Thursday, December 27, 2007

Craig the Annoyed

Many fans have been telling me for weeks about William Lane Craig's childish rant against me on his radio show Dr. Craig's Current Events Audio Blog. Now that my dissertation has been accepted for defense (I'll blog on that in a week or two), I finally found time to listen to it. It is kind of sad. But it's the sort of petty and bigoted belittling I hear many Christians launch against whoever or whatever annoys them. So I'm not surprised.

Wednesday, December 19, 2007

Appearing in San Francisco

I will be speaking at two separate events in San Francisco in late February (yes, 2008 is just around the corner!).

First I will be delivering a new-and-improved version of my old (and ever-popular) talk on Miracles and the Historical Method, which mixes a little humor with a lot of education on how to apply a whole "tool kit" of historical methods on any claim about history, using ancient miracle reports as a thematic example. This I will be delivering (with slide show) for the San Francisco Atheists at their general meeting on Saturday, February 23 (program begins at 6pm). You can see their upcoming calendar for more info, but the event should take place as usual at Schroeder's (a nice German restaurant and pub--if you can afford it, the Pfeffer steak rocks!) on 240 Front Street (near Embarcadero BART, see link for map and directions, but it's a short and easy walk if you can navigate the maze of downtown SF).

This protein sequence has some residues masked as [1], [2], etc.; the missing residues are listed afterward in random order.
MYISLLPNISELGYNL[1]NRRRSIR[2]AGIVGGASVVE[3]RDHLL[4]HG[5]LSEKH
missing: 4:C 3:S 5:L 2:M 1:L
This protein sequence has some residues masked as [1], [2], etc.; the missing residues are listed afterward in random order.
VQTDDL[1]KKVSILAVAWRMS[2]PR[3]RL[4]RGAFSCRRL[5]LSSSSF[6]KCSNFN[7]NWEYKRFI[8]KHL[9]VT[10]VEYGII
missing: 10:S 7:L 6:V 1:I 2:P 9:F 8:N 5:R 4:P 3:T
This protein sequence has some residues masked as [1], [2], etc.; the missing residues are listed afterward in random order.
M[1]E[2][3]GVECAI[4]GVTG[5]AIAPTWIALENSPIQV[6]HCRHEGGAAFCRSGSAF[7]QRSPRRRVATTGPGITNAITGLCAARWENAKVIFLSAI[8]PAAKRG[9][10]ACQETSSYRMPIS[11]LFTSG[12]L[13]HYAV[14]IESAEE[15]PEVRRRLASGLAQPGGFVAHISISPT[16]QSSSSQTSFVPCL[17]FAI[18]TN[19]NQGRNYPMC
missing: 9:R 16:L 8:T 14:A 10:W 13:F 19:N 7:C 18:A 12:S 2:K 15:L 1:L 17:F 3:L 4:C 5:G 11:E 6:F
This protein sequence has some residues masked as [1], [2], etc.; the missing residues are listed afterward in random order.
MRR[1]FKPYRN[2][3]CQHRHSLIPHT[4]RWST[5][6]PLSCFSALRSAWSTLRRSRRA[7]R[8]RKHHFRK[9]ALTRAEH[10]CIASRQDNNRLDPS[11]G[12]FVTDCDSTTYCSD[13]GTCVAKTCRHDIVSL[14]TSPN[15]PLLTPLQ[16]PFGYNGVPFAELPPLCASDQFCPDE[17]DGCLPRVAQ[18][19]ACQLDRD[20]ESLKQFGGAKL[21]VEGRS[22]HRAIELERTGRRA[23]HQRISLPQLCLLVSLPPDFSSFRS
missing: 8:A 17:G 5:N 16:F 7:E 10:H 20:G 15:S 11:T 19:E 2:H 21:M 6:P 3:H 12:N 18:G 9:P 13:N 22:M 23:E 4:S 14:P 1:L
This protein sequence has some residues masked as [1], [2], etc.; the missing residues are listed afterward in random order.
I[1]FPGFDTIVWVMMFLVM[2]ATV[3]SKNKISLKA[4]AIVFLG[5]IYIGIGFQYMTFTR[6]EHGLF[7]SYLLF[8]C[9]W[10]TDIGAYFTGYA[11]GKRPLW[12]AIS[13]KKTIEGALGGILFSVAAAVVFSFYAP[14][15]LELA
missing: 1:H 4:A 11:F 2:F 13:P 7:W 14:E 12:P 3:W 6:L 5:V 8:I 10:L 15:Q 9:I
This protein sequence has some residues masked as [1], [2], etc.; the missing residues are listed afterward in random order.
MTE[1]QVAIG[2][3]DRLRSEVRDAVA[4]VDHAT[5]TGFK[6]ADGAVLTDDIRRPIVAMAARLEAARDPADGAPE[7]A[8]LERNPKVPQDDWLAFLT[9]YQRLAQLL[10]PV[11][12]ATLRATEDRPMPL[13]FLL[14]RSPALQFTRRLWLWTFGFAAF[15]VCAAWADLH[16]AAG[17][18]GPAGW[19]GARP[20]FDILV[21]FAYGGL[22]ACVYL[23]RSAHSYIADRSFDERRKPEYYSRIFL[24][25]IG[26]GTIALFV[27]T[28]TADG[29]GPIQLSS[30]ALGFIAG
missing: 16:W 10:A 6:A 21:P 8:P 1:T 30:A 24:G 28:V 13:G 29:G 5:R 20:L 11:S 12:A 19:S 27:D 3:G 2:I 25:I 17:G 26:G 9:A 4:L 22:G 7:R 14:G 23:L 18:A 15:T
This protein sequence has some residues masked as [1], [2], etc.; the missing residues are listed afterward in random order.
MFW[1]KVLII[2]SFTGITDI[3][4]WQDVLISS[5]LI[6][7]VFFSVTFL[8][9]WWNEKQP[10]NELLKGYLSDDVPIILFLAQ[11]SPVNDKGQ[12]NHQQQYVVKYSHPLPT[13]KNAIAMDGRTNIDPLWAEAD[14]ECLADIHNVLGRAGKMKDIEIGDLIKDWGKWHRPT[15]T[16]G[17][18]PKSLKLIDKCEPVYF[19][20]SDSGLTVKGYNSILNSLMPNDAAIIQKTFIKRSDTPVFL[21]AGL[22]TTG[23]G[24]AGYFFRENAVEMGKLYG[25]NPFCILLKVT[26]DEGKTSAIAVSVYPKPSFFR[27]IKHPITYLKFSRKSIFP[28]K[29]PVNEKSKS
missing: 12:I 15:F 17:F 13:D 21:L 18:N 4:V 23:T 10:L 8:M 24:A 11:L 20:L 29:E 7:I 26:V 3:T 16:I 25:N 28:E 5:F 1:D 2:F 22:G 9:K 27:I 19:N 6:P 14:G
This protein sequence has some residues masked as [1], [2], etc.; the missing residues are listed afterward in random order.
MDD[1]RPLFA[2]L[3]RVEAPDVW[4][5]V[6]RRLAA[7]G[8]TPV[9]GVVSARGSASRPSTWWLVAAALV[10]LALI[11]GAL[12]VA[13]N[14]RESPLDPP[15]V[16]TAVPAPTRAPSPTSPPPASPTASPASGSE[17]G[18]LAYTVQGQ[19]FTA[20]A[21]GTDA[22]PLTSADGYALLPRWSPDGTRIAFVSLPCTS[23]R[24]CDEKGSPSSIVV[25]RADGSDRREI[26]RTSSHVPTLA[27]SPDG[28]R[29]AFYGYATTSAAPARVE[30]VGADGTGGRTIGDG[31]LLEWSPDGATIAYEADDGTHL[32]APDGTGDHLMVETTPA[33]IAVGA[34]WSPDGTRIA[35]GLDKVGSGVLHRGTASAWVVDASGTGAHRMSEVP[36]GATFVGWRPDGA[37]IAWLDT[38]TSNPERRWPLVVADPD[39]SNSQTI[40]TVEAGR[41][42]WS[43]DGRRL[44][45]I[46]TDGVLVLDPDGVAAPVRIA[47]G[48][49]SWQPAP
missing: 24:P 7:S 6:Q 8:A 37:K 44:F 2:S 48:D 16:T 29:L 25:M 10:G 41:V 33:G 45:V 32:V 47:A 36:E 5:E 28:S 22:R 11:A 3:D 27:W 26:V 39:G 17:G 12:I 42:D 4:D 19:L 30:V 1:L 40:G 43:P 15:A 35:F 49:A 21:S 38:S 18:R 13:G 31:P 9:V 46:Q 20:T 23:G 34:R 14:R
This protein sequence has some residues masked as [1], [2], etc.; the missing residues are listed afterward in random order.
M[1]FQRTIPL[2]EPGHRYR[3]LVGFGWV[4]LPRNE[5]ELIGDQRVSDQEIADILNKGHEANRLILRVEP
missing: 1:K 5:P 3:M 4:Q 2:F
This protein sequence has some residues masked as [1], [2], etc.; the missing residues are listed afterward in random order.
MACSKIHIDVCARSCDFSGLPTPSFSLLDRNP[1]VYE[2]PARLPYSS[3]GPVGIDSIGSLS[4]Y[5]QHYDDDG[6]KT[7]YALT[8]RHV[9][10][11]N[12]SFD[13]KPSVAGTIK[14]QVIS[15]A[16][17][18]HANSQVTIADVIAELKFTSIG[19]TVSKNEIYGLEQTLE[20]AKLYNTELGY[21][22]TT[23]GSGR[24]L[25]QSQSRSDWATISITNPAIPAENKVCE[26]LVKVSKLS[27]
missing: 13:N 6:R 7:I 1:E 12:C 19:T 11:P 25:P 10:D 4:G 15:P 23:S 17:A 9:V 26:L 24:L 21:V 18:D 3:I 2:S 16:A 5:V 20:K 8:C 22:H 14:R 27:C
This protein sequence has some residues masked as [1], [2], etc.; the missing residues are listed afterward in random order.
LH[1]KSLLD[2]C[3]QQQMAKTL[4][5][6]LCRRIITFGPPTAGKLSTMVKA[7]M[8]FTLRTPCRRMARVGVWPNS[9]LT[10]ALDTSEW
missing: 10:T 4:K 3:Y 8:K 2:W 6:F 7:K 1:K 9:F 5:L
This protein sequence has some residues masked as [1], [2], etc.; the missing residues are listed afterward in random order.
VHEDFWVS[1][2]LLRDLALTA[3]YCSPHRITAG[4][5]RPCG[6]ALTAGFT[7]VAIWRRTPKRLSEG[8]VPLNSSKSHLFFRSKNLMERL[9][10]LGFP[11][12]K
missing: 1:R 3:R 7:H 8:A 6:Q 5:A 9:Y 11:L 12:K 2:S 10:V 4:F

The following Tuesday (February 26) I will be speaking for the popular San Francisco lecture series Ask a Scientist on ancient science. The title they're giving this is The 2000-Year-Old Computer (and Other Achievements of Ancient Science). I will briefly discuss the nature and limitations of ancient science (of the Greco-Roman period), and then survey four of their best examples (not the best four, just four of a great many excellent achievements), from the ancient construction of maps and computers (the latter being the computer, of the event's title, which incidentally has long been my Avatar), and on to the physics of watermills and experiments on kidney function. This will be a much-shortened version of what I gave at CFI West (Los Angeles) back in October (including slides), with two examples covered in twenty minutes, followed by Q&A from the audience, then two more examples in a second twenty minutes, followed by another Q&A.